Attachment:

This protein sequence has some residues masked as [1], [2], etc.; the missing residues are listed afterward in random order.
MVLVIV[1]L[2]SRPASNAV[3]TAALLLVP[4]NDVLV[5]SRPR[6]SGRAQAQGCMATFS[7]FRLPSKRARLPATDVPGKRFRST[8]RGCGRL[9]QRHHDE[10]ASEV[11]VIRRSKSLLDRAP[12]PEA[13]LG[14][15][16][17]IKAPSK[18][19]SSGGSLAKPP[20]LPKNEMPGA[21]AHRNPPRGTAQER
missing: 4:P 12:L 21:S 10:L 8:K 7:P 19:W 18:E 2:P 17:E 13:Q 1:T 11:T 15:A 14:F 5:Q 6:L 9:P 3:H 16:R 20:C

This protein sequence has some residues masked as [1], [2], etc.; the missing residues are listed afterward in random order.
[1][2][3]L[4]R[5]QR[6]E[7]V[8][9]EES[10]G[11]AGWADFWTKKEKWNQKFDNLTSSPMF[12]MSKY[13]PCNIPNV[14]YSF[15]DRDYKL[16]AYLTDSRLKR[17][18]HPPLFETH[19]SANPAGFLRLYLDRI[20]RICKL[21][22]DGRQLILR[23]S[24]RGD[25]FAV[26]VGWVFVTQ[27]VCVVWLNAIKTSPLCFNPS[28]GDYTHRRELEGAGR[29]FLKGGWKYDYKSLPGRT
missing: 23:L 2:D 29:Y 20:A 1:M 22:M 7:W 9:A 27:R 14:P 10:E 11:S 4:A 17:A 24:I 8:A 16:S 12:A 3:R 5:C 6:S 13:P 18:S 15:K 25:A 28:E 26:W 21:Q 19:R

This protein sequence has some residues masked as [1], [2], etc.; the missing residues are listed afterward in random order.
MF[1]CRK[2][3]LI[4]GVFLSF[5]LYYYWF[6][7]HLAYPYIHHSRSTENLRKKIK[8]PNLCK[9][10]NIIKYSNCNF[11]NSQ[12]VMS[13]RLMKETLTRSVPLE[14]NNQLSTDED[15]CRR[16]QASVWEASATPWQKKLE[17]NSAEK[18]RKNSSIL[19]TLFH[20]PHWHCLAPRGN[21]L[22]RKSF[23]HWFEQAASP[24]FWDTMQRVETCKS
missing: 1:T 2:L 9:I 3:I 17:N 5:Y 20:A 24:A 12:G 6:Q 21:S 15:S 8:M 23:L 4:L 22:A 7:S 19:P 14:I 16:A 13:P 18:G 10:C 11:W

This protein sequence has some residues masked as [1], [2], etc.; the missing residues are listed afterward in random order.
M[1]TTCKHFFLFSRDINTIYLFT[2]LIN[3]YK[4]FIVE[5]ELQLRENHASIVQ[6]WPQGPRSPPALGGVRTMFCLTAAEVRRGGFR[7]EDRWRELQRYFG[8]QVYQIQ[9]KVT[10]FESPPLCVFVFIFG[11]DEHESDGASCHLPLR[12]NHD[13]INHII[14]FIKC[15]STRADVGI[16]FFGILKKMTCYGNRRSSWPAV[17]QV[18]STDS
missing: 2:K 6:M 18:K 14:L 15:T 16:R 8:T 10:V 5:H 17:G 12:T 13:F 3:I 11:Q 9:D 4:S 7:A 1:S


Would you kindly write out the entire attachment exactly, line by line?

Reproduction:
This protein sequence has some residues masked as [1], [2], etc.; the missing residues are listed afterward in random order.
MVLVIV[1]L[2]SRPASNAV[3]TAALLLVP[4]NDVLV[5]SRPR[6]SGRAQAQGCMATFS[7]FRLPSKRARLPATDVPGKRFRST[8]RGCGRL[9]QRHHDE[10]ASEV[11]VIRRSKSLLDRAP[12]PEA[13]LG[14][15][16][17]IKAPSK[18][19]SSGGSLAKPP[20]LPKNEMPGA[21]AHRNPPRGTAQER
missing: 4:P 12:L 21:S 10:L 8:K 7:P 19:W 18:E 2:P 17:E 13:Q 1:T 11:T 15:A 14:F 5:Q 6:L 9:P 3:H 16:R 20:C

This protein sequence has some residues masked as [1], [2], etc.; the missing residues are listed afterward in random order.
[1][2][3]L[4]R[5]QR[6]E[7]V[8][9]EES[10]G[11]AGWADFWTKKEKWNQKFDNLTSSPMF[12]MSKY[13]PCNIPNV[14]YSF[15]DRDYKL[16]AYLTDSRLKR[17][18]HPPLFETH[19]SANPAGFLRLYLDRI[20]RICKL[21][22]DGRQLILR[23]S[24]RGD[25]FAV[26]VGWVFVTQ[27]VCVVWLNAIKTSPLCFNPS[28]GDYTHRRELEGAGR[29]FLKGGWKYDYKSLPGRT
missing: 23:L 2:D 29:Y 20:A 1:M 22:M 7:W 9:A 27:R 14:P 10:E 11:S 4:A 17:A 24:I 8:A 16:S 12:A 3:R 5:C 6:S 13:P 18:S 15:K 25:A 28:E 26:W 21:Q 19:R

This protein sequence has some residues masked as [1], [2], etc.; the missing residues are listed afterward in random order.
MF[1]CRK[2][3]LI[4]GVFLSF[5]LYYYWF[6][7]HLAYPYIHHSRSTENLRKKIK[8]PNLCK[9][10]NIIKYSNCNF[11]NSQ[12]VMS[13]RLMKETLTRSVPLE[14]NNQLSTDED[15]CRR[16]QASVWEASATPWQKKLE[17]NSAEK[18]RKNSSIL[19]TLFH[20]PHWHCLAPRGN[21]L[22]RKSF[23]HWFEQAASP[24]FWDTMQRVETCKS
missing: 1:T 2:L 9:I 3:I 17:N 5:Y 20:A 24:A 12:G 6:Q 21:S 15:S 8:M 23:L 4:L 22:A 7:S 19:P 14:I 16:A 13:P 18:G 10:C 11:W

This protein sequence has some residues masked as [1], [2], etc.; the missing residues are listed afterward in random order.
M[1]TTCKHFFLFSRDINTIYLFT[2]LIN[3]YK[4]FIVE[5]ELQLRENHASIVQ[6]WPQGPRSPPALGGVRTMFCLTAAEVRRGGFR[7]EDRWRELQRYFG[8]QVYQIQ[9]KVT[10]FESPPLCVFVFIFG[11]DEHESDGASCHLPLR[12]NHD[13]INHII[14]FIKC[15]STRADVGI[16]FFGILKKMTCYGNRRSSWPAV[17]QV[18]STDS
missing: 2:K 6:M 18:K 14:L 15:T 16:R 8:T 10:V 5:H 17:G 12:T 13:F 3:I 11:Q 9:D 4:S 7:A 1:S